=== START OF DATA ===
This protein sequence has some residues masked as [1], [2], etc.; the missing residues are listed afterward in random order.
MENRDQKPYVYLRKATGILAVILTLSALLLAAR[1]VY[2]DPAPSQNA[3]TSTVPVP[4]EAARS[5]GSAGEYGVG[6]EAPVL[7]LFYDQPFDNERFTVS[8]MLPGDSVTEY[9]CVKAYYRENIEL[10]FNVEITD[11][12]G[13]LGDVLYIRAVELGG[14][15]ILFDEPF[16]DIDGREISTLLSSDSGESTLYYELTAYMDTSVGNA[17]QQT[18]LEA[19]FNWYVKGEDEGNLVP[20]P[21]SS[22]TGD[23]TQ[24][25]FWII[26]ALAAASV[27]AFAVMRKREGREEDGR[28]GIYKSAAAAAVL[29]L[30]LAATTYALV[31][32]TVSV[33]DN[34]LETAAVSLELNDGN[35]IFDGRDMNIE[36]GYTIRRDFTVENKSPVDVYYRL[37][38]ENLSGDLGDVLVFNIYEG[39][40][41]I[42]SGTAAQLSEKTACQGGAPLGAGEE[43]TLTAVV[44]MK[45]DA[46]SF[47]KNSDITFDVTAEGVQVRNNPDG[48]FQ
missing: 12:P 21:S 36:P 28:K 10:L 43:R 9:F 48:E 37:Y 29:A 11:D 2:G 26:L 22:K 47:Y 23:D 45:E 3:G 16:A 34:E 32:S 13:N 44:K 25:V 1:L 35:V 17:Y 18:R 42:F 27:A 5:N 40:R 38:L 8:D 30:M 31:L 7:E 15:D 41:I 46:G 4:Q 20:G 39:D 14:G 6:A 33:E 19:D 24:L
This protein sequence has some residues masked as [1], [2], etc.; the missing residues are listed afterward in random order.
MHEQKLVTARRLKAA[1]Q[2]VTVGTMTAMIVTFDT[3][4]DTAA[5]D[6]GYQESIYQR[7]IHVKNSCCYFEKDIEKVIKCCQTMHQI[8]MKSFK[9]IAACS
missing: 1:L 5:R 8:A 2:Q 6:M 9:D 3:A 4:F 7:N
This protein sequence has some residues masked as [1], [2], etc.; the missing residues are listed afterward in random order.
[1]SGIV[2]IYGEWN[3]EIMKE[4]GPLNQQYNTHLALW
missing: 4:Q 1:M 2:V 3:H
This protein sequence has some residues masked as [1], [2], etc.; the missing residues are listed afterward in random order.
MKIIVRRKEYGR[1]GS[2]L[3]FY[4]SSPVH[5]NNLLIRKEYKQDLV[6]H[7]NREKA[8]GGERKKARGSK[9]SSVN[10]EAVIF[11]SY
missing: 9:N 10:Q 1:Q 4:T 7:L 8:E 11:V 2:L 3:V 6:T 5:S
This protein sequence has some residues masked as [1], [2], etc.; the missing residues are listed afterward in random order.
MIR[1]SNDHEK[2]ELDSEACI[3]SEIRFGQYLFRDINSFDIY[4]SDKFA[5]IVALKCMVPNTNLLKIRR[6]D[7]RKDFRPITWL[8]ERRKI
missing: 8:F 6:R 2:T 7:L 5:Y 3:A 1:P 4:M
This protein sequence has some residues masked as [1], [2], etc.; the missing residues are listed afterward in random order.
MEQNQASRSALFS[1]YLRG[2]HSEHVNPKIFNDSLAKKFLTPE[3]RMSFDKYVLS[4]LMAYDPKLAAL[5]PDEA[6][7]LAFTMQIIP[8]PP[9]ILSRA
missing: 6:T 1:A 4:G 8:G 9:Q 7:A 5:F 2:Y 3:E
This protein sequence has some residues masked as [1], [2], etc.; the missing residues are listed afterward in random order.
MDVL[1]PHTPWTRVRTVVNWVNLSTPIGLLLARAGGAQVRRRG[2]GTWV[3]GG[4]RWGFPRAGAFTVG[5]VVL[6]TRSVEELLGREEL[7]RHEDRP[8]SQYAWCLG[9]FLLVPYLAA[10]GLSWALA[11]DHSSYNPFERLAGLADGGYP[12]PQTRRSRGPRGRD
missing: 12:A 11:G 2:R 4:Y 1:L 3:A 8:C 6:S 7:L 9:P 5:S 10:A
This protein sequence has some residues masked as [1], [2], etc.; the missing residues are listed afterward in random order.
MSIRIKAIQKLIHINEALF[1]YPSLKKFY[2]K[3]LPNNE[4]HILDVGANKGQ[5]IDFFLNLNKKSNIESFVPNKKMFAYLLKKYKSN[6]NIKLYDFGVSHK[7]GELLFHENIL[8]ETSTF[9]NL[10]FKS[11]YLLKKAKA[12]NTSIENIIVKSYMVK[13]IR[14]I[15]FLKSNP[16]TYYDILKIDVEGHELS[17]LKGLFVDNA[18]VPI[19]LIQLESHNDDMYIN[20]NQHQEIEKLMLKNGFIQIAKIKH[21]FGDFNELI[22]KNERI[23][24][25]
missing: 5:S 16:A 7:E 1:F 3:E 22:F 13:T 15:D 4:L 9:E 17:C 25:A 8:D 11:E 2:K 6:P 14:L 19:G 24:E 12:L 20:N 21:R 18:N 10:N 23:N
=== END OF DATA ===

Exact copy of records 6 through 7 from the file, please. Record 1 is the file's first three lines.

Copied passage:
This protein sequence has some residues masked as [1], [2], etc.; the missing residues are listed afterward in random order.
MEQNQASRSALFS[1]YLRG[2]HSEHVNPKIFNDSLAKKFLTPE[3]RMSFDKYVLS[4]LMAYDPKLAAL[5]PDEA[6][7]LAFTMQIIP[8]PP[9]ILSRA
missing: 6:T 1:A 4:G 8:G 9:Q 7:A 5:F 2:Y 3:E
This protein sequence has some residues masked as [1], [2], etc.; the missing residues are listed afterward in random order.
MDVL[1]PHTPWTRVRTVVNWVNLSTPIGLLLARAGGAQVRRRG[2]GTWV[3]GG[4]RWGFPRAGAFTVG[5]VVL[6]TRSVEELLGREEL[7]RHEDRP[8]SQYAWCLG[9]FLLVPYLAA[10]GLSWALA[11]DHSSYNPFERLAGLADGGYP[12]PQTRRSRGPRGRD
missing: 12:A 11:G 2:R 4:Y 1:L 3:A 8:C 6:S 7:L 9:P 5:S 10:A